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BLOG: Social media in the utility industry – Is it working?

Lee Gallagher | Oct. 4, 2011
Utility companies are engaging with customers via social media in efforts to create a better overall customer experience.

Regardless of industry, social media use is on the rise. Even hard knock companies in the chemical or manufacturing industries are beginning to understand the value social media brings to their companies. InfoPrint Solutions Company for example, began its journey into social media a few years back and even went as far as to encourage its employees to blog and tweet.

This was quite a departure from its heritage as a hardware manufacturer. So it is no surprise that even the most regulated industries such as utilities have begun to tweet. Recently E-Source did a survey to find out how many utility companies are using social media. And as expected, similar to our main objective for social media, most uses are for customer communications.

Utility companies are engaging with customers via social media in efforts to create a better overall customer experience. E-Source found that hundreds of utility companies are using social media, and that the most successful ones see the long term benefit and are investing in their staff and time to incorporate social media into their day to day communication efforts.

This integration should eventually be tied to all customer communications. Would it not be nice as a consumer to have images at the bottom of bills providing more information on the Web from utility companies?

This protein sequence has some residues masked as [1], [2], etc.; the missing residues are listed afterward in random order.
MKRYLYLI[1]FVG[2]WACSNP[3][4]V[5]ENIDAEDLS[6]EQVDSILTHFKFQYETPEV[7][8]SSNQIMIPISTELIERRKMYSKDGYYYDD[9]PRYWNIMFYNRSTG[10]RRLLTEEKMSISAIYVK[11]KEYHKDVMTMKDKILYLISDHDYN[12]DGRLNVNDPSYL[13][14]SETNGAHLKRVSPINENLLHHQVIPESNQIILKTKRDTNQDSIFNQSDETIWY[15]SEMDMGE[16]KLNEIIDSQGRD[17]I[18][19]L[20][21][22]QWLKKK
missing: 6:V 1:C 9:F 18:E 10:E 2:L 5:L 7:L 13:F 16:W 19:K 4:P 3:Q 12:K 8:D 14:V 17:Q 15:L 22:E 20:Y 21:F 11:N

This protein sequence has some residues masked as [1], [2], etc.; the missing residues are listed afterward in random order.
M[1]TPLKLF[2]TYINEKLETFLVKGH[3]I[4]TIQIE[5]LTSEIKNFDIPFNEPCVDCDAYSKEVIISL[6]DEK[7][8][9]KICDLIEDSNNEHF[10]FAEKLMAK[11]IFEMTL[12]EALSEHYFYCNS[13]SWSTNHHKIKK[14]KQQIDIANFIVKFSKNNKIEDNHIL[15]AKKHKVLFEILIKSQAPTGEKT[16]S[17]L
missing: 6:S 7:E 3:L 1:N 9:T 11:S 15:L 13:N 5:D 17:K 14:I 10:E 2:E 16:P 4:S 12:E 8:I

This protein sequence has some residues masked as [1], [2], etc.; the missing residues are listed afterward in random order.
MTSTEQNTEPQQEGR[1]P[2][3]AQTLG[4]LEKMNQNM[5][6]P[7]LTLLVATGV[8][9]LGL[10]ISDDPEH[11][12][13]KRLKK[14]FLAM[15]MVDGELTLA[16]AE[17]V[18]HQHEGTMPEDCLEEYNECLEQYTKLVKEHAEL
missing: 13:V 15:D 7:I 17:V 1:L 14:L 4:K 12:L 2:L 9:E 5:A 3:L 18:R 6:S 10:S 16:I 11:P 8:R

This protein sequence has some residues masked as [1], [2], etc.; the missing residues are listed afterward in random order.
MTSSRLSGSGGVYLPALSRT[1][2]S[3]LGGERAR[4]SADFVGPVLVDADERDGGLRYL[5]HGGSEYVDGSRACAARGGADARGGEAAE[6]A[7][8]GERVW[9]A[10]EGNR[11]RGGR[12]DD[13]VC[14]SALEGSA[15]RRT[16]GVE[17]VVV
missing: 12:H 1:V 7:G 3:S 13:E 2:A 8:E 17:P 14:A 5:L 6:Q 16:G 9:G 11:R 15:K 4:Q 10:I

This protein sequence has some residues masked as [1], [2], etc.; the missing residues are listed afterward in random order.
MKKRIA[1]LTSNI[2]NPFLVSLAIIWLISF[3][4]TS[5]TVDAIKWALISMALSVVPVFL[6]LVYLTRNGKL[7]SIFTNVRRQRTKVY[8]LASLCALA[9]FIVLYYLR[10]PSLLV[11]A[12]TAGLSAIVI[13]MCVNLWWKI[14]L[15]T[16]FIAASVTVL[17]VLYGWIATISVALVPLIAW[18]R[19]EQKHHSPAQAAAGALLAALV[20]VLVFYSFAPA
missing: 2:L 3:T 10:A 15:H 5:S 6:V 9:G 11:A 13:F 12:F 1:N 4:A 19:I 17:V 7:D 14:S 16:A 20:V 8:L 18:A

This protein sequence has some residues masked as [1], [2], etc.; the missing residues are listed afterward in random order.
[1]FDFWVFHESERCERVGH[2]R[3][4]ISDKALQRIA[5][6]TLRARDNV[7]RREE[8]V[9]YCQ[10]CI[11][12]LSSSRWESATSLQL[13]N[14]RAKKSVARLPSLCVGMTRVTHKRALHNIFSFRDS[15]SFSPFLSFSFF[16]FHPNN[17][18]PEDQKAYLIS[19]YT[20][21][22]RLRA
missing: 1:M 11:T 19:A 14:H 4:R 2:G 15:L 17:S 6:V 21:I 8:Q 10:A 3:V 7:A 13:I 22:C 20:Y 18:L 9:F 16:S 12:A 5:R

Considering the overall "instant and immediate" concept of social media, these channels might be the first place to look for more accurate, up-to-date information on services, local initiatives and more.

Up-and-coming position

In related news, the Energy Collective recently posted an article about the growth of Consumer Experience Managers (CEM) as an up-and-coming position within the industry. This job is a blend of promoting the Smart Grid within social media channels such as YouTube, Facebook, Twitter and LinkedIn. CEMs use new methods to enhance the traditional hoping to increase positive customer relationships and loyalty while decreasing disengagement which leads to frustrated, unhappy customers.

Some consumers may view their utility company as "old school" but these statistics and steps highlighted above ensure that these companies are in fact embracing "new" mediums. Companies are taking advantage of social media to educate and inform its customers of anything from smart grids to new policies - and by the looks of it, it is paying off.

Lee Gallagher is director, Precision Marketing Enablement, InfoPrint Solutions Company.

 

 

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